Outlets like Domino’s and Dunkin Donuts are especially interesting to entrepreneurs. Every year, thousands of entrepreneurs try to make inroads into the restaurant space. And every year, thousands are disappointed. So when a brand like Domino’s Pizza comes along and succeeds on the international stage, they want to know how.
Domino’s has had success in much the same way as Dunkin Donuts. The combination of cheesy topping, tomato sauce, and doughy base works everywhere – except China. And the fact that pizzas are meant to have toppings means that the company has license to experiment. In Asia, Domino’s markets pizzas with seafood and fish toppings. In India, it incorporates more curry flavors. Just like Dunkin Donuts, it unashamedly caters for local tastes.
What’s cool about Domino’s drive is the research it puts into finding out more about local markets. It’s not happy with merely delivering the same product on a global basis. It’s actively interested in finding out what different regions want from their favorite pizza shop. This is essentially what has given Domino’s the ability to appeal to a global market.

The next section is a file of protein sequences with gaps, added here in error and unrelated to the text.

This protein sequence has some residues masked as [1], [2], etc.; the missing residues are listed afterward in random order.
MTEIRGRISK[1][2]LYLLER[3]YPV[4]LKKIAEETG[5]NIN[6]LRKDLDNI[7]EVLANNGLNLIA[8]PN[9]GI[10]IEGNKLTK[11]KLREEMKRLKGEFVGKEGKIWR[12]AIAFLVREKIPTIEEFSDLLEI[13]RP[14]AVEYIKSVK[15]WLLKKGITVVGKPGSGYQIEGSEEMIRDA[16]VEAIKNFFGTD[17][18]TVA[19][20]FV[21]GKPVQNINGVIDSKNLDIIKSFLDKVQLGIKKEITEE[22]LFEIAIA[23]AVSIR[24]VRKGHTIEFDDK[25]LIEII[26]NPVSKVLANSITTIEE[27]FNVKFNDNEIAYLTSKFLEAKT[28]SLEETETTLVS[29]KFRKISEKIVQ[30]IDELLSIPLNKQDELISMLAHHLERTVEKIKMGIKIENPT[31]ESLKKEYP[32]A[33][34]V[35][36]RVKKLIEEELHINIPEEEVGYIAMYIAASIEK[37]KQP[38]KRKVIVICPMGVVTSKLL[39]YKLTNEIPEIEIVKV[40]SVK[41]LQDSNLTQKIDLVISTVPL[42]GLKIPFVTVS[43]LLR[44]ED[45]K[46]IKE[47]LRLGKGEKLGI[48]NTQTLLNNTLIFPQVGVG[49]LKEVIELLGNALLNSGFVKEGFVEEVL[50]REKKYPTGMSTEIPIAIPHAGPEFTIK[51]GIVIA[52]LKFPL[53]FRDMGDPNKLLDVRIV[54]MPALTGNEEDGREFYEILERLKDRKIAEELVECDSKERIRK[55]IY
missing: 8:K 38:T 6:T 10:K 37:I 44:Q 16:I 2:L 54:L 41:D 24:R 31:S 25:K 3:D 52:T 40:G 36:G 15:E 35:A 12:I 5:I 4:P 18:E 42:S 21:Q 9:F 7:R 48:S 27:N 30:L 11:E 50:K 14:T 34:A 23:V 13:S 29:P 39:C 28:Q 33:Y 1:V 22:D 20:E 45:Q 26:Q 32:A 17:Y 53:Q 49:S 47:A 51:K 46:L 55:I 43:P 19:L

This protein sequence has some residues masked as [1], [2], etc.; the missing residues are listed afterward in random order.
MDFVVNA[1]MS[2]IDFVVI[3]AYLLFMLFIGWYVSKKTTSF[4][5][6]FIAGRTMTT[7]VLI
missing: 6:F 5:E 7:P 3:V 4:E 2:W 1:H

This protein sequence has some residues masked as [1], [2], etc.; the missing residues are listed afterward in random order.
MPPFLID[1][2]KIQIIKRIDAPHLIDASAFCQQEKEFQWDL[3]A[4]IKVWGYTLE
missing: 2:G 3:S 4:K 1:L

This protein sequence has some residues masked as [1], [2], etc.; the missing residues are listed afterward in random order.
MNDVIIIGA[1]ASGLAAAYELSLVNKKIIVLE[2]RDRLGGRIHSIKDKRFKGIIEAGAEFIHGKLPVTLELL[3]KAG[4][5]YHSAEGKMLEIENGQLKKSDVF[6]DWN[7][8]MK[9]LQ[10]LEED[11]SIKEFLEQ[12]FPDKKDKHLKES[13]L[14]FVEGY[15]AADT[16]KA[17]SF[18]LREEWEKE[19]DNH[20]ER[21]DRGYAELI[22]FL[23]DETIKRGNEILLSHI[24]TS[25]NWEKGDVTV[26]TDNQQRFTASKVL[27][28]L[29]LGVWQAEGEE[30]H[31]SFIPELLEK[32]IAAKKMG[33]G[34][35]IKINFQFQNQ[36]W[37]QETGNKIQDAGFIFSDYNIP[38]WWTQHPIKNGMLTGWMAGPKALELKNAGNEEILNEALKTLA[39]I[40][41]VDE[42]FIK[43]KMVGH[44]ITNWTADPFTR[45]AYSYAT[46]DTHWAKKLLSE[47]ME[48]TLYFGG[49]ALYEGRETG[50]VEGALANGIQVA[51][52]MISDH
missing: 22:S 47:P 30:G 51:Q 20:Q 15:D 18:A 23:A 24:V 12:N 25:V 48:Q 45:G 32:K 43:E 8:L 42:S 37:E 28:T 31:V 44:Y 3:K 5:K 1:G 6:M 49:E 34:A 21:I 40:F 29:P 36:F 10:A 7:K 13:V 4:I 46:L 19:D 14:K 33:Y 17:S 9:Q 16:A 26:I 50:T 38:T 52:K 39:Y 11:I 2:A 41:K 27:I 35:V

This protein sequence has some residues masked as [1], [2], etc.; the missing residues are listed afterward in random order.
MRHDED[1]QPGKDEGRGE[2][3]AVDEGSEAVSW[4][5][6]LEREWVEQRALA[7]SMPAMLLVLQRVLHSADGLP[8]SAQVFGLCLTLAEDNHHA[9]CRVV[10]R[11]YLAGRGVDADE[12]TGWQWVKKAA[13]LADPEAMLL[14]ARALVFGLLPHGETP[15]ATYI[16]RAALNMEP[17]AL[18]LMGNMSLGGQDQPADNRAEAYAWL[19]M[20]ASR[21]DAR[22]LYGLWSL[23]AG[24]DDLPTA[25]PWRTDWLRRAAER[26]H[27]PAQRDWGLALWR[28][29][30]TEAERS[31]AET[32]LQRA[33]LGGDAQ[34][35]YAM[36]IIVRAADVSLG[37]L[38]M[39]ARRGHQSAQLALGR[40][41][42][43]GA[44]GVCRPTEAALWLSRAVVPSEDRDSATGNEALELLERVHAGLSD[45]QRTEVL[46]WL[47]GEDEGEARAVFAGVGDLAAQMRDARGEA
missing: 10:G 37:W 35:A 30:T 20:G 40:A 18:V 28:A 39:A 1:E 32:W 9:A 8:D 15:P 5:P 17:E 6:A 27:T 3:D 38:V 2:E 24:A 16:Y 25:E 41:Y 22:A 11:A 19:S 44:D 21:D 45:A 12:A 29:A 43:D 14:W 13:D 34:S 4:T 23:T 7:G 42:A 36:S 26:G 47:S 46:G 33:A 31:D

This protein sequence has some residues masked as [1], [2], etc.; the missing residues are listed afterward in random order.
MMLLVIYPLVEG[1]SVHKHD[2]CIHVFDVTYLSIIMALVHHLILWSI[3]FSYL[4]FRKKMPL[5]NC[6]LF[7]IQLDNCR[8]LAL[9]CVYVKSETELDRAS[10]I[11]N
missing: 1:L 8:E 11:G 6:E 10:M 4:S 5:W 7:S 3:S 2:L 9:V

Before Innocent Drinks came along with their smoothies, there wasn’t much in the way of healthy fast food. But since their entry onto the scene, investor interest in the area has exploded. Innocent began life in the UK, going around to festivals and making smoothies in a van. Now the company operates in 13 markets across the world and is still looking to expand.
The Innocent product is based on a deceptively simple idea: just blend up fruit and put it in a bottle. And so the brand had to develop some appeal beyond just the raw ingredients. The company decided that the best approach would be to double down on its “chatty” appearance. Innocent love to wax on about the quality of their products on their packaging. They give customers tidbits of science and information. And they reinforce the idea that customers are doing something that is actually good for them. Heck, even the Innocent logo is a fruity face, with a little halo above it.
Global expansions can usually dilute a company’s branding. But Innocent are staying on the straight and narrow. Despite the fact that the brand is now internationally recognized, it remains true to itself. Innocent smoothies are still just fruit and veg blended up into a bottle. And long may it stay that way.